The Line That Trump Crossed

As I pointed out yesterday, Steve Bannon’s game plan is to incite racism and then accuse liberals of being consumed with “identity politics” when they push back. He followed up his remarks about that to Robert Kuttner with an email to the Washington Post, in which he said this:

“This past election, the Democrats used every personal attack, including charges of racism, against President Trump. He then won a landslide victory on a straightforward platform of economic nationalism,” Bannon wrote. “As long as the Democrats fail to understand this, they will continue to lose. But leftist elites do not value history, so why would they learn from history?”

We’ll leave aside the lie that Trump won in a landslide and simply recognize that there was no “straightforward platform of economic nationalism” to his boss’s campaign. It was riddled with racism and ethnocentricity.

Obviously Bannon thinks that if the country is embroiled in racial conflict, Trump wins. As he told Joshua Green, “we polled the race stuff and it didn’t matter.” In other words, the fact that Trump’s campaign was riddled with racism didn’t matter to his voters. As a matter of fact, for many, it was the reason they voted for him.

But here’s what Bannon fails to recognize. During the press conference on Tuesday, the president walked back his condemnation of Nazis and white supremacists by reverting to his “both sides” argument and suggesting that there were a lot of “good people” in their ranks. In doing so, he crossed the line from socially acceptable racism to socially unacceptable racism, as this chart from Jonathan Odell demonstrates.

The state of race relations in this country right now is that white privilege blinds a lot of people to the racism embedded in the kinds of things that fall into the socially acceptable range of that graph. Combined with political polarization, conservatives often justify those things as not being racist or anti-semitic.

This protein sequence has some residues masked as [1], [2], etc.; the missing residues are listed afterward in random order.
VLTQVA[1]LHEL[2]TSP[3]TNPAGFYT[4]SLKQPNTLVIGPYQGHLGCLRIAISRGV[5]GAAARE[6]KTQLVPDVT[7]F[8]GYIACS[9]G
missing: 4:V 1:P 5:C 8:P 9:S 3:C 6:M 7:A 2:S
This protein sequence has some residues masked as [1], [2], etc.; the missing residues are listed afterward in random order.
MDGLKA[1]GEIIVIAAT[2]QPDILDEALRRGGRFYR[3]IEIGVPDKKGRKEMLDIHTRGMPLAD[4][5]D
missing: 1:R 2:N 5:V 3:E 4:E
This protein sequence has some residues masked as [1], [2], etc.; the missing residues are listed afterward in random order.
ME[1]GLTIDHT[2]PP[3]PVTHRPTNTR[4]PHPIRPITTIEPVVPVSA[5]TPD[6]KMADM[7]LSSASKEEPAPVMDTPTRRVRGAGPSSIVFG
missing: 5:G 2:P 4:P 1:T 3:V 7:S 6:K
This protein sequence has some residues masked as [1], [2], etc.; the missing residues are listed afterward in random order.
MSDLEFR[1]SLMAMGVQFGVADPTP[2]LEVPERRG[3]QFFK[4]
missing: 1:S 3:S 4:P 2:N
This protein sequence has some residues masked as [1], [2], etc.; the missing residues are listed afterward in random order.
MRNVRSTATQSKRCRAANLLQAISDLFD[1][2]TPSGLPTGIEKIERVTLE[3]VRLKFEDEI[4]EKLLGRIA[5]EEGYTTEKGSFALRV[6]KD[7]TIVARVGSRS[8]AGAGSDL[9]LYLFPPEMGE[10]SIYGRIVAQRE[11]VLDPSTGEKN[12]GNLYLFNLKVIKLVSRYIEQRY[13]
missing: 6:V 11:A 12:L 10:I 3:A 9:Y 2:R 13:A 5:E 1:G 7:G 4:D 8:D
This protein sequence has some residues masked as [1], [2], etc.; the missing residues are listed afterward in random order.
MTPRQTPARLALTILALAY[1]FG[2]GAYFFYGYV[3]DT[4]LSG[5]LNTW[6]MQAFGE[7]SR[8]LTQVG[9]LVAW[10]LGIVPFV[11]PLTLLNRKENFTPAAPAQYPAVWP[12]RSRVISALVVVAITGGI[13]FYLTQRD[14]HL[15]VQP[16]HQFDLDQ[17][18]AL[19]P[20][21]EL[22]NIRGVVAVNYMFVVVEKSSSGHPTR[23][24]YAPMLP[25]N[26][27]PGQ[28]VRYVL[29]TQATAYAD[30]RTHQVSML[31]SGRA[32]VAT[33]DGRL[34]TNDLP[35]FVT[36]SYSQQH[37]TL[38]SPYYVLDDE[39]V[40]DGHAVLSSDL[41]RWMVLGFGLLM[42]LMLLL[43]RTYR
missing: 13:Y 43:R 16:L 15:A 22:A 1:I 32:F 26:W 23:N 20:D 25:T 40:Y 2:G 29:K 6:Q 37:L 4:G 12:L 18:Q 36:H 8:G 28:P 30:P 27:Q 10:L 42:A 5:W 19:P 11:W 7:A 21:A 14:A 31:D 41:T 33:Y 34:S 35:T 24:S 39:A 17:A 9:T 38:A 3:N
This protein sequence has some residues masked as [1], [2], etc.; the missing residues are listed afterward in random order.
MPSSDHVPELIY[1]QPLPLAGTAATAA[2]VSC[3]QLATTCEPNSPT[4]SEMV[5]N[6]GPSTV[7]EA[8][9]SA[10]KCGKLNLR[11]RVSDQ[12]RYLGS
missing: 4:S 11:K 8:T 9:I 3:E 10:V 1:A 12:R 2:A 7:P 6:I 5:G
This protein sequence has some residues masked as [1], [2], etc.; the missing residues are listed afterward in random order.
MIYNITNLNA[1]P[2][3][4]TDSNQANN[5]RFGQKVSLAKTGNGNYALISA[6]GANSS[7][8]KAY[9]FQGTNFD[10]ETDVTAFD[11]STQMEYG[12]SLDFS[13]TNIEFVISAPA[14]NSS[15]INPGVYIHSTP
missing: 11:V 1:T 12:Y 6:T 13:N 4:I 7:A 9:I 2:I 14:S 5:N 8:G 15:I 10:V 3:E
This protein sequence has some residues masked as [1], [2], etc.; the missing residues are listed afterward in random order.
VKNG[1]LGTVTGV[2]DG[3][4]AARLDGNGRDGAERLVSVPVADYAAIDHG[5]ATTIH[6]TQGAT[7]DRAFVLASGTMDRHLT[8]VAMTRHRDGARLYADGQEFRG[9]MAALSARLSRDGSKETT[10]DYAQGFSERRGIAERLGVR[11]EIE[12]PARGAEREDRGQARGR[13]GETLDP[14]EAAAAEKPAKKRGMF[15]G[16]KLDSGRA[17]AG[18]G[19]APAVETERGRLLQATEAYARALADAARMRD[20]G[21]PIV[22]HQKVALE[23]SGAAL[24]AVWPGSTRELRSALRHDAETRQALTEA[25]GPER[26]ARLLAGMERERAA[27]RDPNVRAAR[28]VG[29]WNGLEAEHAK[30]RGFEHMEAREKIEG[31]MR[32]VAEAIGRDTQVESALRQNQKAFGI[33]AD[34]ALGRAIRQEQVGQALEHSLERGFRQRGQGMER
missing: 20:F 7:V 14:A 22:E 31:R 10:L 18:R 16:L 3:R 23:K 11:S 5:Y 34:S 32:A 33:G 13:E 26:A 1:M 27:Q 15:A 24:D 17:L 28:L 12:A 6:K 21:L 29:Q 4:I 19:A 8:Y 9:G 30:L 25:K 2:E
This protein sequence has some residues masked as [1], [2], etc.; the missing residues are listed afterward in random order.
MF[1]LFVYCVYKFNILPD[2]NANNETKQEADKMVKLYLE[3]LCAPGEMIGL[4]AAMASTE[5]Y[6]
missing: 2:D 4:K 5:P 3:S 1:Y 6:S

A great example was when, especially towards the end of the 2016 campaign, there were ads and Trump speeches where the rhetoric was all about the “global elites” that control the world’s finances. As many pointed out, that was a wink and a nod to anti-semites, but a lot of people heard it as a form of political populism. When Trump equivocated about people who march with swastika flags, shout Nazi slogans like “blood and soil,” and use Nazi symbols to advertise their gathering, he crossed a line into embracing socially unacceptable anti-semitism.

Similarly, Trump can talk about African-American communities being full of thugs, lie repeatedly about crime rates and encourage police officers to get rough, but when he aligned himself with former KKK grand wizard David Duke, he crossed a line.

It is Trump’s embrace of overt white supremacy that led military generals, corporate CEO’s and some Republican politicians to condemn his remarks. Even among those who have been willing to engage in covert racism to advance their agenda, that was a bridge too far.

Right now all of this has led to a conflict over the ubiquity of confederate statues in many places around the country—especially in southern states. That takes the conversation below the line again into an area where the racism involved has become covert due to the historical revisionism launched during Reconstruction. That is territory where Trump will be more successful in his attempts to inflame his base.

I don’t offer that as a way to suggest that anyone should back down from continuing that struggle, but simply as an awareness of the field on which it will play out. There is a reason why, after years of Trump’s racism, things exploded following the events in Charlottesville. He crossed a line. It is now up to us to expand the arena of what is socially unacceptable and prove to Steve Bannon that racism does matter.

Nancy LeTourneau

Nancy LeTourneau is a contributing writer for the Washington Monthly.